Large Hopi Migration Pattern Pottery Jar by Fannie Nampeyo [SOLD]


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Fannie Polacca Nampeyo, Hopi-Tewa Potter

This large polychrome jar was created by Hopi potter Fannie Nampeyo. It's a large, beautifully crafted piece with strong use of traditional Sikyatki designs. The "migration pattern," which represents the migration of the Hopi people through four worlds, was one of Fannie's favorite designs. Whether it was her personal favorite or whether she produced it because it was a favorite of collectors is unknown, but it is the one she seems to have used most often. With this piece, Fannie executed as fine a migration pattern as we've seen from the gifted potter. The piece is similar in shape and quality to those which we know to have been made in the 1950s. This period is generally regarded as Fannie's strongest.

The jar's shape is exceptional. It's large, well-balanced, and symmetrical with a dramatic flared rim. Its slip color is a gorgeous tan tone, with a few bright spots that are almost orange. Its primary design is a wide band of the migration pattern, with fine lines completed precisely and consistently. Below and above this wide band are thin, bold framing lines in dark brown. The shape, design, and color of this jar work beautifully together, resulting in an exemplary Fannie Nampeyo jar.

Artist signature and hallmark of Fannie Polacca Nampeyo (1900-1987) Corn Clan, Hopi PuebloThe piece is signed Fannie Nampeyo and marked with the artist's Corn Clan symbol.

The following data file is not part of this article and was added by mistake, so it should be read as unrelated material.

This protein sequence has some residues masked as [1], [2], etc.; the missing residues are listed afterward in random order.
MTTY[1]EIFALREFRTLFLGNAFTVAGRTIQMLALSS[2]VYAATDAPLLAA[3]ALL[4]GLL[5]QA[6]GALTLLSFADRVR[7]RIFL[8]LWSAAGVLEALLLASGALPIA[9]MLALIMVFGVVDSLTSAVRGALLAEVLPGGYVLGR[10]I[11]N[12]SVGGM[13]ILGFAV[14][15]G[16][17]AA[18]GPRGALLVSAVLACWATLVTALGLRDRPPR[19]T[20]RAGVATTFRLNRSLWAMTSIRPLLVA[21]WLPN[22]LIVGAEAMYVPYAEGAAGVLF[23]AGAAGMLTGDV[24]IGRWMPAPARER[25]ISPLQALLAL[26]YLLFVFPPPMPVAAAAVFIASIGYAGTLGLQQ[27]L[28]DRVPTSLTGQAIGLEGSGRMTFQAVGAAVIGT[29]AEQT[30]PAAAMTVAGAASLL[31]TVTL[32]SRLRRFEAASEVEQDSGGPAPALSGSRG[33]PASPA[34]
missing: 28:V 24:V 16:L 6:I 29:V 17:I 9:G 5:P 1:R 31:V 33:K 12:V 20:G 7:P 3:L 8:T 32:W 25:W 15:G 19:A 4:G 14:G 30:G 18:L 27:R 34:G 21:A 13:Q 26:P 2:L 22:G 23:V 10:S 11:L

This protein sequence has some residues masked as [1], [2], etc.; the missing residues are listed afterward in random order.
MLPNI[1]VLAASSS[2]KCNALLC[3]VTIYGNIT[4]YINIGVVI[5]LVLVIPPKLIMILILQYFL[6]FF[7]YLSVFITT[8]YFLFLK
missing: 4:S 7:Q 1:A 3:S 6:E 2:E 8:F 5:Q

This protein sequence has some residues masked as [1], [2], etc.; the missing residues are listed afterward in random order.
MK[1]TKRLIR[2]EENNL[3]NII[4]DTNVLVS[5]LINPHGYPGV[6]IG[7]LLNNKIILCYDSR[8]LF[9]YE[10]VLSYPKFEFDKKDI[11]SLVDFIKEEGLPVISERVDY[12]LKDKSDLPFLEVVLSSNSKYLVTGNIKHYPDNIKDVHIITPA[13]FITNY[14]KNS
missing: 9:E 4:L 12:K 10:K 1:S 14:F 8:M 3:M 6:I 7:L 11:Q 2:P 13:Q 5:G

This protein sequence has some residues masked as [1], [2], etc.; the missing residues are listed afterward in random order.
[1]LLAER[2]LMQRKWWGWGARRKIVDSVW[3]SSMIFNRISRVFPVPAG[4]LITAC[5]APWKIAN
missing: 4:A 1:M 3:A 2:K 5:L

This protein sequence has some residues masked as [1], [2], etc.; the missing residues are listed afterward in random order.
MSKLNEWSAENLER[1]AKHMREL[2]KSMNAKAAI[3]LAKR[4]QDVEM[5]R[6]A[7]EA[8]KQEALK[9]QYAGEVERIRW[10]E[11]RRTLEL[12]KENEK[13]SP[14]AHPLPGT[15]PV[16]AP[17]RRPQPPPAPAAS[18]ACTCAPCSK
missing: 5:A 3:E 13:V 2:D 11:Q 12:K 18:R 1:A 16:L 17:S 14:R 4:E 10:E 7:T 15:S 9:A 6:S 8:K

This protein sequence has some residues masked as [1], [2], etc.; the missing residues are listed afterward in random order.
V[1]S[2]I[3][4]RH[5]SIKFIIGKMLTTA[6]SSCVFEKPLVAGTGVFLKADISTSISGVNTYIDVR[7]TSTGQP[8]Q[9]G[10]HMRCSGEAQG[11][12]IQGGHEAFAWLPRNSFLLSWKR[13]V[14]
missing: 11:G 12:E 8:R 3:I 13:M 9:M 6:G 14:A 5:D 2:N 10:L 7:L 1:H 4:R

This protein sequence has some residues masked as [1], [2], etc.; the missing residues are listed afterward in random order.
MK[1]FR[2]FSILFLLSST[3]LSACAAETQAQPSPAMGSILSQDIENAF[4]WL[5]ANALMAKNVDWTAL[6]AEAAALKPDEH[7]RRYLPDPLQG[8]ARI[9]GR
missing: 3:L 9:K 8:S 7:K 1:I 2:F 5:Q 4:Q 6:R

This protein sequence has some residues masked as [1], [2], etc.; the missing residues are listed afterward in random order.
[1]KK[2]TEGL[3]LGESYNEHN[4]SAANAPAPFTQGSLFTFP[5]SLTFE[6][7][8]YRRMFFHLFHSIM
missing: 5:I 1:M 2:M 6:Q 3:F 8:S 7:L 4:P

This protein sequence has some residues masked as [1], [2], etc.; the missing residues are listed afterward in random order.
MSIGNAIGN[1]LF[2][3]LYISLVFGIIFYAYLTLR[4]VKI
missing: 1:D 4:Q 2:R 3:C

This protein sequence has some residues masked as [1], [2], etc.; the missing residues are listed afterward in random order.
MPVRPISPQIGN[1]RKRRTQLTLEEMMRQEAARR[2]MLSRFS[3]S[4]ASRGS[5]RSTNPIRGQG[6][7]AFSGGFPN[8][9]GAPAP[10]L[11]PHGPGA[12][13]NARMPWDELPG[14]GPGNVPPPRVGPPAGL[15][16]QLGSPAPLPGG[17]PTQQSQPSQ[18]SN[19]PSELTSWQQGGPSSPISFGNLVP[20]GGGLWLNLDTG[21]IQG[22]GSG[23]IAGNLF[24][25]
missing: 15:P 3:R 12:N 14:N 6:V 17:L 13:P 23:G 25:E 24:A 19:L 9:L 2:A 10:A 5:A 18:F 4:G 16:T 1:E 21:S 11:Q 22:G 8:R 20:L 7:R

Fannie Polacca Nampeyo (1900-1987) from the Corn Clan, was a Hopi potter who was a daughter of Nampeyo of Hano and Lesou. She had two sisters, Annie Healing Nampeyo and Nellie Nampeyo Douma. They were all Corn Clan members. Lesou was Tobacco Clan, but clan inheritance comes from the mother. Fannie had 7 children—Thomas, Elva, Tonita, Iris, Leah, Harold, and Ellsworth—all of whom were potters. Fannie won her first Blue Ribbon in 1961 from the Museum of Northern Arizona at the annual Hopi Show. Her pottery was selected for several museum exhibits in the 1990s. Since she was the youngest daughter of Nampeyo and Lesou, she was better known, personally, by many collectors, most of whom never met Annie or Nellie. She was still actively making pottery as late as the mid-1980s, and passed away in 1987.

Condition: excellent condition

Provenance: this Large Hopi Migration Pattern Pottery Jar by Fannie Nampeyo is from a private collection of a gallery client

Recommended Reading: MASTER PUEBLO POTTERS—Maria Martinez, Santana & Adam Martinez, Lucy Lewis, Fannie Nampeyo and Priscilla Namingha Nampeyo, ACA Galleries, New York, September 6-27, 1980.

TAGS: Hopi PuebloNampeyo of HanoAnnie Healing NampeyoNellie Nampeyo DoumaThomasElvaTonitaIrisLeahContemporary PotteryFannie Polacca Nampeyo

Alternate view of this Hopi pottery jar.

Fannie Polacca Nampeyo, Hopi-Tewa Potter
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